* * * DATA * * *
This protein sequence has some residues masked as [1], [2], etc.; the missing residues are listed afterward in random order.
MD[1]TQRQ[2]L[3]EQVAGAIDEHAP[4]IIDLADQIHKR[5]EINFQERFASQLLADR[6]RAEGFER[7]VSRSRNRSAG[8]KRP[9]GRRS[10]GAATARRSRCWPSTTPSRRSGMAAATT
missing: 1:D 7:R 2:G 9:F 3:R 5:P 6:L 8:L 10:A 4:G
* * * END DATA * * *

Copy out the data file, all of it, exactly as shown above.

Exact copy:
This protein sequence has some residues masked as [1], [2], etc.; the missing residues are listed afterward in random order.
MD[1]TQRQ[2]L[3]EQVAGAIDEHAP[4]IIDLADQIHKR[5]EINFQERFASQLLADR[6]RAEGFER[7]VSRSRNRSAG[8]KRP[9]GRRS[10]GAATARRSRCWPSTTPSRRSGMAAATT
missing: 1:D 7:R 2:G 9:F 3:R 5:P 6:L 8:L 10:A 4:G